Editor's Note: Last spring big-mountain snowboarding legend Jeremy Jones set out with two-time Olympian Elena Hight on an ambitious foot-powered expedition across California’s John Muir Wilderness. Jeremy documented the journey in a travel journal that recounts their nine-day mission. What follows is his entry from the day 2 of filming for Ode To Muir with photos and videos he captured along the way.
The view from the top of Red Slate Mountain, looking out over the vast John Muir Wilderness. Nick Kalisz photo. See the official trailer and tour dates for Ode To Muir at: tetongravity.com/odetomuir
“The mountains are calling and I must go.” - John Muir
Backcountry snowboarder Jeremy Jones and two-time Olympic champion Elena Hight spent nine days splitboarding across the High Sierras.
Too tired to write, but too good of a day not to. It was a day to tell my grandkids about; a day that will undoubtedly overtake memory space in my brain for eternity. At my feet the North Couloir perfectly splits Red Slate. A Sierra glory line due to its size and consistent pitch that holds its angle from top to bottom. This morning we opted for an upper side entry, which proved to be a good addition.
The North Couloir of Red Slate.
As I rounded the corner into the main vein, the moment took over. The turns got bigger, faster, and any plan of stopping mid chute went out the window. Soon I was coming out the bottom at top speed holding on for dear life. Uncontrollable yelling took over as I rolled to a stop and fell to my knees, doubled over, screaming and gasping for breath. A White moment. My first in some time and something I was not expecting 60 seconds earlier when I rolled into the line.
Jeremy shows Elena the ropes of winter camping. Nick Kalisz photo.
Back at camp we refuel and load our heavy packs with unneeded gear to be shuttled to the upper saddle to lighten tomorrow’s load for when we head west. After 2 hours of climbing the ridge is gained and we are rewarded with our first proper view of the the western skyline where we hope to go tomorrow. We have no real destination and our eyes work fast to try and digest the sea of fresh peaks but the light is waning and we need to keep moving up the peak. Our gear is stashed on the west ridge for the night. Upward we go working the endless west ridge that has one false summit after another.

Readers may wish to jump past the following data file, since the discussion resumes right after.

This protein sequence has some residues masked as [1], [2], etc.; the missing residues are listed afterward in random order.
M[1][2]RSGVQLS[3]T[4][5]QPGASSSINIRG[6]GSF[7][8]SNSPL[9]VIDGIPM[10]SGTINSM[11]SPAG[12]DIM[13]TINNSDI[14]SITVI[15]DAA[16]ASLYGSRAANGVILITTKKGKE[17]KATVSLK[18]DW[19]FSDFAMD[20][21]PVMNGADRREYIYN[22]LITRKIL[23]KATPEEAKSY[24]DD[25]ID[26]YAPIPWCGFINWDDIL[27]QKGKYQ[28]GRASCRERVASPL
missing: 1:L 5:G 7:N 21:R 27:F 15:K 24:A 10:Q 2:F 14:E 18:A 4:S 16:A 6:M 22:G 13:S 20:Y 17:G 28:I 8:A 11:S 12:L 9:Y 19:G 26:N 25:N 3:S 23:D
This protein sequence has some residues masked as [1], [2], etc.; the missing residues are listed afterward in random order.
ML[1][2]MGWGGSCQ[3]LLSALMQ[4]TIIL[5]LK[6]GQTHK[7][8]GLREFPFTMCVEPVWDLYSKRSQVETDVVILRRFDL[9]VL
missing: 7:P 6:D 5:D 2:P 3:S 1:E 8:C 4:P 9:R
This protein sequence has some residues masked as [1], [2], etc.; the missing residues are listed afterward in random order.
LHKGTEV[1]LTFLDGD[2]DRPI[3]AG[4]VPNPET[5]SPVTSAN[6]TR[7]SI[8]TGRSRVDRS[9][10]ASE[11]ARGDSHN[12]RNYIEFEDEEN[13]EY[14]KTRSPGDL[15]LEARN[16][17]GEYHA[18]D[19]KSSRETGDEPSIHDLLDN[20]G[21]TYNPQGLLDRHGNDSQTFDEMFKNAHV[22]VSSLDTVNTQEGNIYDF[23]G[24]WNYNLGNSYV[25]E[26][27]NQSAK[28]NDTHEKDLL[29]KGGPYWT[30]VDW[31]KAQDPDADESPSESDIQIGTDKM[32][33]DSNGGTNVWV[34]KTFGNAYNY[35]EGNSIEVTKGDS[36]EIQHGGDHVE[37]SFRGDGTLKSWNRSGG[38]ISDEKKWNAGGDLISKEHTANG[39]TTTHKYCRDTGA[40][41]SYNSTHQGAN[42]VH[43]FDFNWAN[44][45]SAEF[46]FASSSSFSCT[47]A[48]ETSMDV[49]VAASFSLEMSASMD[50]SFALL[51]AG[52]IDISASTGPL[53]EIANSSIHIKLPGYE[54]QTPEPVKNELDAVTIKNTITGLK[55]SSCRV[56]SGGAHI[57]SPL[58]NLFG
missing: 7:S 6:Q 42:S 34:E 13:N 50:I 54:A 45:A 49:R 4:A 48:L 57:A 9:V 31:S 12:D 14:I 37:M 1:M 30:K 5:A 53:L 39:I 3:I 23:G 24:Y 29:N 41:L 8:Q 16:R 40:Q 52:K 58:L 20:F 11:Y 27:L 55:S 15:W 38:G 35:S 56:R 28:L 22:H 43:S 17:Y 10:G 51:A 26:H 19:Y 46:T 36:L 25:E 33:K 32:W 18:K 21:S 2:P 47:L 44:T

Cheers to a long hard day of bagging peaks and chasing turns.
Finally, I see Schnider on the highest point. A few feet above him the full moon is on the rise and seems proportionally over sized.
We are on the highest peak as far as we can see. Too much to look at, too little time. Red turns to violet, smooth, soft colors tilting into the purple hues on the West face - sacred land at a sacred time of day. As the day fades to night, we realize we are probably the last people in America to see the sunset.
Elena leads the way back to camp.
The glow seems to last forever. The Western sky now fluorescent with black jagged peaks poking into it. No wind, no noise, complete solitude – perfection. The sun finally leaves the stage after a rip-roaring encore, but it is now the moon’s turn to take center stage. It rules the show, lighting all the land just as the sun darkens it. We ride under the moonlight without headlamps – the best snow of the day. Rolling, hooting, gliding side by side on and on we glide in the massive bowl. Ten minutes later, we are back at camp, speechless from the Red Slate Double down.
- Jeremy Jones
As fall fades and snow paints the landscape, countless mountain folk begin to feel the existential tug of winter. But there’s one type of outdoor enthusiast who’s commitment trumps all the rest. Masters of the art of discomfort, these individuals are known by many names: vagrant, gypsy, transient, bohemian, but most of the time, these restless wanderers prefer their given moniker: The Dirtbag. Styling out destitution like a badge of honor, poverty hasn’t looked this good since the Buddha
There's something about pond skims that invites disaster. The combination of sunny weather, alcohol, and howling spectators encourages skimmers to take stupid risks that occasionally end in disaster. Related: Snow King in Legal Battle Over Pond Skim Accident Though this particular incident ends with minimal injuries, it's not hard to imagine how things could have gone differently. It's no exaggeration to say that one of the in-pond snowboarders was inches from a serious neck injury, or
We beat the crap out of our gear. Long days, harsh conditions and remote, wild places are par for the course in the quest for adventure. Unfortunately, the gear we take along for the ride absorbs the bulk of the punishment. Somewhere along the way, through all that abuse and wear, the gear becomes a part of us, a part of the story—and a part of our lives. Few understood this connection better than Delia Martinez Togoan. As head of repairs at Patagonia’s Reno, Nevada repair center,